Two days afterwere gunned down in a on May 24, an investment banking firm sent a letter to Texas Attorney General Ken Paxton promising not to “discriminate” against the firearms industry.
The firm, Chicago-based Cabrera Capital Markets, LLC, is the most recent of dozens of banking institutions to make the declaration in the last year, in order to comply with legislation banning Texas state and local governments from working with firms that prohibit investments in firearms or ammunition manufacturers. The letters, more than 80 of which have been reviewed by CBS News, throw in stark relief the fraught political environment corporations face when called upon to respond to mass shootings.
Most of the institutions — including local companies like the First State Bank of Uvalde, and multinational corporations like Barclays — submitted one of two standardized forms of the letter published by Paxton’s office and the nonprofit Municipal Advisory Council of Texas. In the form letters, the banks attest that they “do not have a practice, policy, guidance, or directive that discriminates against a firearm entity or firearm trade association.”
Cabrera Capital Markets executives did not reply to emails and phone calls from CBS News.
The law reflects the perilous waters navigated by many companies in an age of increasingly divisive politics, according to University of Houston economics professor Steven Craig. He says the push for corporations to embrace political stances can make markets inefficient.
“The fact that they’re putting political risk in U.S. commercial activities is a sign that we’re not in good times,” said Craig, adding that the law was a reaction to announcements in 2018 bythat they were limiting partnerships in firearms.
“Clearly they thought it was going to be commercially a good idea to tell their customers what they were doing, and that they were going to make these political judgments. And, in my view, they forgot that the governments might respond to what they’re doing, which is what happened in Texas,” Craig said.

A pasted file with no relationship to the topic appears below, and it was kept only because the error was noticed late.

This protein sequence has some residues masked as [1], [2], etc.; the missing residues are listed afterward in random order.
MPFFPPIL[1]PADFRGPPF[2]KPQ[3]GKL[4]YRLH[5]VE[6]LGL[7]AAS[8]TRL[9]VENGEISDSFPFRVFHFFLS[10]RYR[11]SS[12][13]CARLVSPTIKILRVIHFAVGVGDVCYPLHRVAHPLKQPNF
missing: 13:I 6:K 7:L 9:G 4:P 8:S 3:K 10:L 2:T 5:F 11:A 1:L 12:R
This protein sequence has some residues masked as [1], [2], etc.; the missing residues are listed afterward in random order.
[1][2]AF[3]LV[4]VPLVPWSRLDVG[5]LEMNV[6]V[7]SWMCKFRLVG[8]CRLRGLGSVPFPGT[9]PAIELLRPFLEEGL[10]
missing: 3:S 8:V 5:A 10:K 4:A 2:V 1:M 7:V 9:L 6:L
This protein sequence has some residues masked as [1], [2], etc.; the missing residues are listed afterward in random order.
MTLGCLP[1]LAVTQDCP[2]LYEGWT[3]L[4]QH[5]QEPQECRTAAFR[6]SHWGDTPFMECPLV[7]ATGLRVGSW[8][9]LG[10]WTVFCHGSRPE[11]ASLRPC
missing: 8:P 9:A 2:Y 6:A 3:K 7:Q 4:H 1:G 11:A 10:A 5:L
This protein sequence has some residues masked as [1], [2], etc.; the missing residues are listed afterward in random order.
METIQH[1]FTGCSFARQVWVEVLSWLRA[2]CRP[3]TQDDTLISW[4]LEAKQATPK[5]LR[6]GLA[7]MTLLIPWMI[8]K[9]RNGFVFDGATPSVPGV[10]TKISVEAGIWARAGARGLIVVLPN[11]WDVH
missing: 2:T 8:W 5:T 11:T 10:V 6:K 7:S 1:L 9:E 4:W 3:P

A spokesperson for Citi, which submitted a version of Paxton’s form letter in October, pointed CBS News to a June 2021 company blog post responding to the Texas law. In the post, a CIti executive wrote that the company’s policies have not changed since 2018, when Citi said itthat sells guns to people under 21 years of age, or sell bump stocks or high-capacity magazines.
In JPMorgan’s letter, which was sent on May 13, the company said it does not discriminate against the firearms industry, but it “will not finance manufacturers of military style weapons for civilian use” and “generally consider the firearms industry high-risk, with clients subject to heightened due diligence requirements.”
Paxton’s office did not reply to emails seeking clarification on whether Citi and JPMorgan’s policies are discriminatory toward the firearms industry. JPMorgan’s letter was first reported on by The New York Times.
Banks suspected of falsely claiming to comply with the Texas law can be subject to criminal prosecution.
The banks may soon have to satisfy regulators in several other states where politicians are aiming to protect firearms manufacturers, according to Columbia University law professor Jeffrey Fagan. He drew a comparison to the spread of so-called “stand your ground” self-defense laws after one in Florida gained notoriety.
“That template was widely distributed across conservative states. And so, in a sense, it became a kind of contagion of thought. The idea and law,” Fagan said. “And I don’t see any reason why this can’t be subject to the same kind of contagion.”
Legislatures in at least eight other states — Arizona, Kansas, Kentucky, Missouri, Ohio, Oklahoma, South Dakota and West Virginia — are considering similar legislation, according to the National Shooting Sports Foundation, a firearms industry trade association that is advising legislators on the bills.
Fagan wondered if these laws might ultimately run afoul of Supreme Court precedent regarding corporate speech.
“If we think back to Citizens United, investments by corporations as political speech was allowed,” Fagan said, referring to the 2009 landmark Supreme Court decision prohibiting the government from restricting corporate contributions to political campaigns. “Why can’t we draw an analogy that if we’re banning companies from doing this, that this is infringing on their rights for political speech?”